[0037]FIG. 4 depicts an aspect of a preferred embodiment of the object generator of the present invention, which relates to generating complex types and arrays.

[0038]FIG. 5 depicts an overall view of a preferred embodiment of the serializer of the present invention.

[0039]FIG. 6 depicts an overall view of a preferred embodiment of the deserializer of the present invention.

DETAILED DESCRIPTION

[0040] In one aspect, the present invention is a system, apparatus and/or method for communicating between at least one object-oriented program and another program. It is particularly useful when communicating between programs of different languages and/or operating systems. DMS object classes are generated and DMS object instances are translated into and from DMS serial form.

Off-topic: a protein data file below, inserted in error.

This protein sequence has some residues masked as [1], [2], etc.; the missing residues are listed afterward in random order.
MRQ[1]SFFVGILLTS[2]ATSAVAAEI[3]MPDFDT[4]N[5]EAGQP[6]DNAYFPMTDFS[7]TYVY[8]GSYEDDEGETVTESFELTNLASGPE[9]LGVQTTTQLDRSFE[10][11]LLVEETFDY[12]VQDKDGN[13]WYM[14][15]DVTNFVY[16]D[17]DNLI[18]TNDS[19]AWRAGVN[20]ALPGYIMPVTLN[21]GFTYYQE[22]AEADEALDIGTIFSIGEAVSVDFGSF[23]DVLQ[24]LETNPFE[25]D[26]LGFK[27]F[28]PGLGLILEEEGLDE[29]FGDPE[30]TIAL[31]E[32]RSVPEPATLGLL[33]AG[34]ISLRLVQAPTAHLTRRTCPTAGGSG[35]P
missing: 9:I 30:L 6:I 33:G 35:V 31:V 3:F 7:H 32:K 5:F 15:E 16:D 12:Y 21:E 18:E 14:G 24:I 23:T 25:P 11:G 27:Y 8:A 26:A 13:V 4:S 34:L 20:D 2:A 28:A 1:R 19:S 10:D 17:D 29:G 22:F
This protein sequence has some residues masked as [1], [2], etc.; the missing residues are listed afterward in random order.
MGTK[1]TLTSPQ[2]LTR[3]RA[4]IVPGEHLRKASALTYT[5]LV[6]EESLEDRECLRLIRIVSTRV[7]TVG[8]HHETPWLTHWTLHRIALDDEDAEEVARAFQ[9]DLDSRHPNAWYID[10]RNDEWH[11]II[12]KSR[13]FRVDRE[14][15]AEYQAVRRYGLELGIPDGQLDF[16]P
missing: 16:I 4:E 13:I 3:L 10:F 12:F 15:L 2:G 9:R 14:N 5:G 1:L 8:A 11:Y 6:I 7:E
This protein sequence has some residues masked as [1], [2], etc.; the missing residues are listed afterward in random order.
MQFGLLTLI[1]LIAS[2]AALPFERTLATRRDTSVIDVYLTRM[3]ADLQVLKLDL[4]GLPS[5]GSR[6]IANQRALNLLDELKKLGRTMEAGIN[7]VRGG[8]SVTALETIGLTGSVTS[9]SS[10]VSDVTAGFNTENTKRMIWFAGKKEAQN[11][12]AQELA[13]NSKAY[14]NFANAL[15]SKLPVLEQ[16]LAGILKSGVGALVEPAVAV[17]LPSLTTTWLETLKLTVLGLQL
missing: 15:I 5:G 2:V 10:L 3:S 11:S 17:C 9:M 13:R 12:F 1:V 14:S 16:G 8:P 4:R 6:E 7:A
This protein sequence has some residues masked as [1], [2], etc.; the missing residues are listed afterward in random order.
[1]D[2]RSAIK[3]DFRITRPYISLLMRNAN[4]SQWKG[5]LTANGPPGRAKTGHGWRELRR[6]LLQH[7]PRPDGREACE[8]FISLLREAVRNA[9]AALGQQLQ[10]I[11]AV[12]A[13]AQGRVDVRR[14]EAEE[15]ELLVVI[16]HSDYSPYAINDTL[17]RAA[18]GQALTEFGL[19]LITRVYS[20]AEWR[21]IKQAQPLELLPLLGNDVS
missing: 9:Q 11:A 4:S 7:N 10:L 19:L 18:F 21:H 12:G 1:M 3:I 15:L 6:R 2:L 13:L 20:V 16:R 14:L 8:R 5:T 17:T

[0041] In another aspect, the present invention comprises an object generator that generates the DMS object classes. The object generator according to the invention uses a data model specification to generate an API that defines at least one reflective DMS object class in a target object oriented program (whether as a program in the conventional sense, or as an API, which in turn could include a subroutine, macro, script, library, etc.). As used herein, a “reflective” object class is one that includes a capability of (e.g., a function or procedure for) describing itself to a separate entity (e.g., program), and preferably including the ability of: (1) providing to a serializer program (hereinafter “serializer”) enough information to allow the serializer to translate a DMS object instance into a DMS serial data package (hereinafter “serialize”), and/or (2) providing to a deserializer program (hereinafter “deserializer”) enough information to allow the deserializer to translate a DMS serial data package into a DMS object instance (hereinafter “deserialize”). Unless the context herein indicates the term “translate” may include either serialization or deserialization, or both. Preferably, the serializer and/or deserializer (hereinafter collectively the “formatter”) is separate from the DMS object class. In one embodiment, the reflective information provided to the formatter includes the name(s), data type(s), value(s), and relation(s) of a data instance. Such reflection allows a formatter, without having to be part of the object class, to translate between an object instance and data interchange format. It also allows the formatter to be changed (i.e., modified or substituted) without altering the object class. The ability to change the formatter in turn provides significant flexibility to support new or additional data interchange formats, without requiring modification of the DMS object classes. In addition, significant efficiencies are achieved in the size and structure of the generated DMS object classes, particularly as compared to creating multiple functions in each class, or multiple object classes, for enabling formatting into and from more that one data interchange format.